With 120 million Americans missing one or more teeth, many are left with crowns, bridges or veneers. The best way to care for and maintain these dental restorations, however, has remained unclear—until now.

The American College of Prosthodontists (ACP) is bringing some clarity to the situation with new recommendations. These updated clinical practice guidelines, featured in the Journal of Prosthodontics, aim to keep teeth healthy and strong through lifelong recall and maintenance.

So what's it all about? The new guidelines are actually simpler than you might think, recommending that patients with restorations visit their dentists at least every six months for clinical examinations to clean, adjust, repair or replace their restorations. The most significant detail is that they urge practitioners to educate patients on how best to care for restorations at home.

If followed properly, the guidelines are expected to protect patients from doing permanent damage to their remaining teeth. This, in turn, will help them save their natural teeth for as long as possible.

“In fact, a recent 17-year retrospective study has shown that the risk of dental implant failure rate is 90% less in patients who actively participate in a maintenance program as compared to patients who do not,” points out board certified prosthodontist Donald A. Curtis, DMD, FACP of UCSF School of Dentistry, who sees patients in his private practice in Berkeley, California and served as senior investigator. “The science is staggering.”

For those who don't know, prosthodontists are highly educated dentists who were selected after dental school to become a specialist. It takes three to four years of advanced residency training beyond traditional dental school to become a prosthodontist—a specialist in solving oral health issues such as replacing missing or broken teeth with implants, crowns, bridges or veneers. They're also considered trailblazers in digital dentistry, cosmetic dentistry and oral health solutions. The good news is that patients can visit a prosthodontist without a referral. Local specialists can be found at www.GoToAPro.org.

The new guidelines were instated after The ACP led a scientific panel of experts appointed by the American Dental Association. This included the Academy of General Dentistry, the American Dental Hygienists Association, and the ACP who all critically evaluated and debated findings from two comprehensive systematic reviews covering 10 years of research literature. The result? New guidelines that couldn't have come at a better time.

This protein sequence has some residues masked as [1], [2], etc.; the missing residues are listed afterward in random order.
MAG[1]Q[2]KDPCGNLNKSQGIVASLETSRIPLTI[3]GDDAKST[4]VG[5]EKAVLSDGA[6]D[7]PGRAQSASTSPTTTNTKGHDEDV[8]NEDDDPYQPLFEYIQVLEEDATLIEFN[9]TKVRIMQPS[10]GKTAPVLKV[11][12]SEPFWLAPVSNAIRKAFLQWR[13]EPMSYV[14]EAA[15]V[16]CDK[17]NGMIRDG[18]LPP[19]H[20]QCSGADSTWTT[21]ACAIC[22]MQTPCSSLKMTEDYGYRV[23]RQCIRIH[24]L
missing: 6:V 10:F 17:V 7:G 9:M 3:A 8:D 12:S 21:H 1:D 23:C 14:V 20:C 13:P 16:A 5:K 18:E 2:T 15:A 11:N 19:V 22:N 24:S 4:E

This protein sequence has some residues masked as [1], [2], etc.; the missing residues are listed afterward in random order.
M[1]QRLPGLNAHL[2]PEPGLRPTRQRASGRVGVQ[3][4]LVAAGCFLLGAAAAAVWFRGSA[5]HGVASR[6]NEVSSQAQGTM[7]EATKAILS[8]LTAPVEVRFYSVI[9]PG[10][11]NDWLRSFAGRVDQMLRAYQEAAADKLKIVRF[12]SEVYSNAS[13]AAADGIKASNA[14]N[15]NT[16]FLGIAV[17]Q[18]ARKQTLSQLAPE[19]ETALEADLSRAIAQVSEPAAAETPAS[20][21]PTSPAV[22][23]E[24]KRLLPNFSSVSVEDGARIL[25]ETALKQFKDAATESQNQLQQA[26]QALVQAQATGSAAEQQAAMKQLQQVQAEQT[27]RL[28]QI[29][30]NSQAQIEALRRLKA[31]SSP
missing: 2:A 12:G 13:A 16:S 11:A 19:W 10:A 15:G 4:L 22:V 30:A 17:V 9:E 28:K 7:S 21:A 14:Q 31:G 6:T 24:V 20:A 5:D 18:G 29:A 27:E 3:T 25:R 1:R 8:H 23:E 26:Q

Until now, there have been no clear, evidence-based guidelines in place for dental professionals to help patients who have these types of restorations. The ultimate goal here is to enhance patient care and overall quality of life. More and more Americans are retaining their teeth, and the trend is expected to continue.

Translation: A greater demand for preventive dental care strategies in the form of oral hygiene and, most importantly, professional dental care.

The new guidelines couldn't have come at a better time according to Avinash Bidra, BDS, MS, FACP. “As people live longer, so do their dental restorations,” said Dr. Bidra. “No patient wants to go through the treatment, expense and process of getting a 'new' tooth again due to a lack of regular professional and at-home maintenance.”

To maintain your teeth restorations or implant restorations at home, Prosthodontist Dr. Avinash Bidra summed up the guidelines to UConn Today in six simple steps:

  • Obtain a dental examination and cleaning at least every 6 months.
  • Follow your dentist’s tailored at-home maintenance recommendations.
  • Brush your teeth with a fluoride-containing toothpaste at least twice a day.
  • Floss your teeth at least once a day.
  • Use a mouthwash recommended by your dentist.
  • Wear a night guard regularly if recommended by your dentist to protect your restorations.
  • He adds two additional tips that are important to overall health:
  • Do not smoke or chew tobacco.
  • Watch your diet closely and avoid a high-sugar diet.

He adds two additional tips that are important to overall health:

  • Do not smoke or chew tobacco.
  • Watch your diet closely and avoid a high-sugar diet.

The best trick to avoid do-it-again dentistry?  Follow the above at-home care tips and ask your prosthodontist about their recommendations for a personalized follow up care schedule that’s right for you.

To find your local prosthodontist, visit GoToAPro.org and simply type in your local zip code.  To learn more about the guidelines, visit here: http://onlinelibrary.wiley.com/doi/10.1111/jopr.2015.25.issue-S1/issuetoc